Let’s go ahead and duplicate this Slide so we can compare and contrast. And I’m going to create a new layout with over 200 layouts to choose from. You have lots to experiment with, but I want to focus on a special type. That’s called the photo layout and there’s going to be able to incorporate pictures inside of our SmartArt object. If you look careful at this layout called the vertical picture accent list, you’ll see there’s little picture on the side of each of the bullet point. Once I click on them, I can choose stock image and starts to search for a photo to insert into my smart object.

For HR group. I’m going to go ahead and search for people. I’m gonna find an image that might look appropriate. Oh my look at all these happy people let’s click on that. We’ll choose insert. Next.

I’m going to go to finance and we’ll search for a picture to meet this group for the finance department. I’m going to search for money and there’s not a whole lot of choices there. So instead let’s look for numbers and see if we can find something. This should work for our example here. Finally, for our back office operations groups, let’s take a look under operations and oh my gosh, no, it’s not that kind of operations. So instead I’m going to search for network and drop that in. So with our customization, we did get three photos that highlights the different departments. But if you look carefully, the color schemes don’t seem to match each other or the slide itself. We can take care of that by selecting the object. And once again, going back up to SmartArt design, choosing change color, then going down to recolor pictures in the SmartArt graphics.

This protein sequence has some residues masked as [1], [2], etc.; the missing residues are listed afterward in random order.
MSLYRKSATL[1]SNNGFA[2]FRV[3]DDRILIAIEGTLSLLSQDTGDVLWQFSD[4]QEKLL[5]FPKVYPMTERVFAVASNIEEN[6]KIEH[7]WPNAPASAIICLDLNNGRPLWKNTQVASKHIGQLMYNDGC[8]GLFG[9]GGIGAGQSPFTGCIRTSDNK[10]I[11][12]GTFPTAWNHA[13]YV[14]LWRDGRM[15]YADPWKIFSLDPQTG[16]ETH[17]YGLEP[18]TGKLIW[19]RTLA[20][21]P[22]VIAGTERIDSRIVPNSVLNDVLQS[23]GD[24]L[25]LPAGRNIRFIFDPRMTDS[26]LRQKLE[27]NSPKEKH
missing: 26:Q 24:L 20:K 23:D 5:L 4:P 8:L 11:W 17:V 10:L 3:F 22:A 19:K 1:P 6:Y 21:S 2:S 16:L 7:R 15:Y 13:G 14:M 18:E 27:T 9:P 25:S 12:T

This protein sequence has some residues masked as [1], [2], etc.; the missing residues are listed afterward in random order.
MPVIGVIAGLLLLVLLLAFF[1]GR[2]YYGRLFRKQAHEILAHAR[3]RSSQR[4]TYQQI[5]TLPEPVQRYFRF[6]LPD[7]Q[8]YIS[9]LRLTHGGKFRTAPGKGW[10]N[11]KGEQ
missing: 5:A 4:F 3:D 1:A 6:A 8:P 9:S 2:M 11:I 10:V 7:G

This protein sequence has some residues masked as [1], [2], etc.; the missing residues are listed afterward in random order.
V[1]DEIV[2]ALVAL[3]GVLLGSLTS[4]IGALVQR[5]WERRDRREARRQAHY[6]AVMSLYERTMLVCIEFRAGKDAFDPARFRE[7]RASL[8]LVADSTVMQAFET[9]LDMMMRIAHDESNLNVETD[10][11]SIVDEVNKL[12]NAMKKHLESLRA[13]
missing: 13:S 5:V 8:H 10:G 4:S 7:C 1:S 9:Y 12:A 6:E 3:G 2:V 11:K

And now they look consistent. Although if we take a look at them, they’re a little dull, but they do match each of the bullet point. Let me go in there and try something new. I’m going to like the object. One more time. We’ll to SmartArt design, we’ll choose colors. And now when we take a look at the different colors, we’re going to see that the photos follow the different color schemes, including if I were to choose something colorful like this. And now we have a unified look for the whole slide. Let’s take a look one last time. At this point, I can guarantee you have a very unique look for your title. Slide.

Your head should now be racy with new ideas. If you want to learn more about taking complete control, a SmartArt then do look for our YouTube SmartArt playlist to become a master. Do like and share this video. And please, please do consider subscribing as that encourages me to make more free videos for you to see our complete free PowerPoint training school, visit us at

And until next time go power up. [music].